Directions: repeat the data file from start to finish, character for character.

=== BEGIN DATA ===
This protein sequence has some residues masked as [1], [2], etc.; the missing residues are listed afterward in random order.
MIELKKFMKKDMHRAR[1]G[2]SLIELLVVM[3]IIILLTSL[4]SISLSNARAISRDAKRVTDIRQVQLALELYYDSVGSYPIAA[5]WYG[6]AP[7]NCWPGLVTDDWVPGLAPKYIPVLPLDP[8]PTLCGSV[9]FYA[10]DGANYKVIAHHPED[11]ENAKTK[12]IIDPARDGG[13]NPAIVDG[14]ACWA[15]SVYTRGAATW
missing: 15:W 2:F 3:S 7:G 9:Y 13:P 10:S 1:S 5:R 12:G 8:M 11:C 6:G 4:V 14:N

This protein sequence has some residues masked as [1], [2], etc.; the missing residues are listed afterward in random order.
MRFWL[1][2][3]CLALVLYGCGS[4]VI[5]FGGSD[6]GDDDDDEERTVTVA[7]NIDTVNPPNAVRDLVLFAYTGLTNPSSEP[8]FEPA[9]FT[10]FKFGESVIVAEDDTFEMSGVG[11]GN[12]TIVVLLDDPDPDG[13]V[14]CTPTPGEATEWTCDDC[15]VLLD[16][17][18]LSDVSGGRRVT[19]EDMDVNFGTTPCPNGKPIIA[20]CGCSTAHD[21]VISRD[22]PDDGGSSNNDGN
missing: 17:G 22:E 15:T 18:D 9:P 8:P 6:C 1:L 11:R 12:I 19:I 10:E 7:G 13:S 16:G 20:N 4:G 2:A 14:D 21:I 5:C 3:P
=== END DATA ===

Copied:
This protein sequence has some residues masked as [1], [2], etc.; the missing residues are listed afterward in random order.
MIELKKFMKKDMHRAR[1]G[2]SLIELLVVM[3]IIILLTSL[4]SISLSNARAISRDAKRVTDIRQVQLALELYYDSVGSYPIAA[5]WYG[6]AP[7]NCWPGLVTDDWVPGLAPKYIPVLPLDP[8]PTLCGSV[9]FYA[10]DGANYKVIAHHPED[11]ENAKTK[12]IIDPARDGG[13]NPAIVDG[14]ACWA[15]SVYTRGAATW
missing: 15:W 2:F 3:S 7:G 9:Y 13:P 10:S 1:S 5:R 12:G 8:M 11:C 6:G 4:V 14:N

This protein sequence has some residues masked as [1], [2], etc.; the missing residues are listed afterward in random order.
MRFWL[1][2][3]CLALVLYGCGS[4]VI[5]FGGSD[6]GDDDDDEERTVTVA[7]NIDTVNPPNAVRDLVLFAYTGLTNPSSEP[8]FEPA[9]FT[10]FKFGESVIVAEDDTFEMSGVG[11]GN[12]TIVVLLDDPDPDG[13]V[14]CTPTPGEATEWTCDDC[15]VLLD[16][17][18]LSDVSGGRRVT[19]EDMDVNFGTTPCPNGKPIIA[20]CGCSTAHD[21]VISRD[22]PDDGGSSNNDGN
missing: 17:G 22:E 15:T 18:D 9:P 8:P 6:C 1:L 11:R 12:I 19:I 10:E 7:G 13:S 16:G 20:N 4:G 2:A 14:D 21:I 5:C 3:P